Lahaina is Maui's dressed-up city. Stretching along the western coast, Lahaina's small down-town area is lined with picturesque curio shops, clothing stores and restaurants—a good afternoon's worth of air-conditioned activity. Shop chic boutiques before knocking back on the beach over a luau feast, Mai Tai and requisite sunset.
If the previous night's luau has you looking for a way to disentangle yourself from your towel, there are several options in Lahaina that might appeal. A variety of tours leave from Lahaina Small Boat Harbor, for those who want to get off the beach. Fishing tours set off from both Lahaina and Maalaea Bay, further south on Route 30. From November to April you can watch the 'big fish' (big mammals really)—humpback whales—either close up on a boat excursion or with a good pair of eyes from land.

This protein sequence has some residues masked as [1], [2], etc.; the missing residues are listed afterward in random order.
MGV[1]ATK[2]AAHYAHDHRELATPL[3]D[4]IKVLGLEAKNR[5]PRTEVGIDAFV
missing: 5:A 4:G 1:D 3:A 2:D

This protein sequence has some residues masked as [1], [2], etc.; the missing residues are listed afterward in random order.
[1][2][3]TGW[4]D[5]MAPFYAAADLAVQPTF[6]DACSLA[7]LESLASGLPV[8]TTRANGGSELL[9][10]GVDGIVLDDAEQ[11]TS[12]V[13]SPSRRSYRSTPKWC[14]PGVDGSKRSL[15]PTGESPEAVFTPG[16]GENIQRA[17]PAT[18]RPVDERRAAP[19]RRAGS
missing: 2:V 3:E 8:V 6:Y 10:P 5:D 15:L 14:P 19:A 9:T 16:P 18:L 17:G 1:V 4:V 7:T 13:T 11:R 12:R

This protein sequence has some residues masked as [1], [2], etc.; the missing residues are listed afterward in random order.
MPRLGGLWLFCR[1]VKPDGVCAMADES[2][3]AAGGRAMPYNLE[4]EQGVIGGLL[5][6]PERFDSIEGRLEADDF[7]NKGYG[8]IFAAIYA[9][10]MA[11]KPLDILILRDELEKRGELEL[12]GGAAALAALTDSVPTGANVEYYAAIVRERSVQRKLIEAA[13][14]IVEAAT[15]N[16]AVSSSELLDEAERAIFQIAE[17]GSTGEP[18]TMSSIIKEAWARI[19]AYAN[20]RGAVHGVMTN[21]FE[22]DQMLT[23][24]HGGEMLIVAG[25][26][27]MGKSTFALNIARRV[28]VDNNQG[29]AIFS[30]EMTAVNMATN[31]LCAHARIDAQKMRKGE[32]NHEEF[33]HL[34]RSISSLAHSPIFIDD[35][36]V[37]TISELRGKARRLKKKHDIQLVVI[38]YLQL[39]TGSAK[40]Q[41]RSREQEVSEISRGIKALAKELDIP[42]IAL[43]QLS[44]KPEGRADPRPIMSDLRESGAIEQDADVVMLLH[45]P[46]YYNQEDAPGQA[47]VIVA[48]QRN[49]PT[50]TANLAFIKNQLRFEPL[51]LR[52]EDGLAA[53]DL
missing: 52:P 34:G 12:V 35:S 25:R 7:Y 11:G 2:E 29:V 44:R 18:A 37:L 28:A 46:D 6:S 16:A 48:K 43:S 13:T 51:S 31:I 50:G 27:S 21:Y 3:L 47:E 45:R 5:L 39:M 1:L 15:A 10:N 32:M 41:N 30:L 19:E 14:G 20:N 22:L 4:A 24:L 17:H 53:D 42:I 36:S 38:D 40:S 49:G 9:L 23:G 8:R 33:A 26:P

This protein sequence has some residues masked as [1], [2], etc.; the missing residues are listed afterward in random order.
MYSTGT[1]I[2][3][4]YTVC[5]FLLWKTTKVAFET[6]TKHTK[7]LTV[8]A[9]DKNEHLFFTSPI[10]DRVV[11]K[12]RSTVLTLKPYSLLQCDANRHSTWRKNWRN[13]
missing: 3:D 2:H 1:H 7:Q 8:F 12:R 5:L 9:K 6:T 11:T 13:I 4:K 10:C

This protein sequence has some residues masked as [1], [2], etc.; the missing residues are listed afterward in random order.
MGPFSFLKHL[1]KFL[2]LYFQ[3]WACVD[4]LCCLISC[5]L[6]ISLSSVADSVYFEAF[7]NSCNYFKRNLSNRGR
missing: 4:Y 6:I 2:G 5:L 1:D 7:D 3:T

Otherwise simply wander the waterfront on foot and imagine what you're missing out there over the horizon. Soak up some Hawaiian history with a visit to the old prison and the Wo Hing Temple, or take in the Baldwin home, the site of the Brick Palace and Hauola Stone.
While the beaches in Lahaina proper may fail to match some Maui standards, they suffice for a quick afternoon swim or a place to picnic. Organize a snorkelling tour in town for more exciting waters, or rent an assortment of beach paraphernalia at one of the local shops. Cruise town on a rental bike, if you've had your fill of sand and salt, or hike the five-mile Lahaina Pail Trail. Just don't forget to bring along plenty of water and sunscreen whatever your pursuit of choice, as Lahaina is the hottest and driest place on the island.
Chug along on one of the few stretches of rail still in use on the Sugar Cane Train that runs the six miles between Lahaina and Kaanapali for views without the effort.
Lahaina is 23 miles from Kahului and 77 miles from Hana.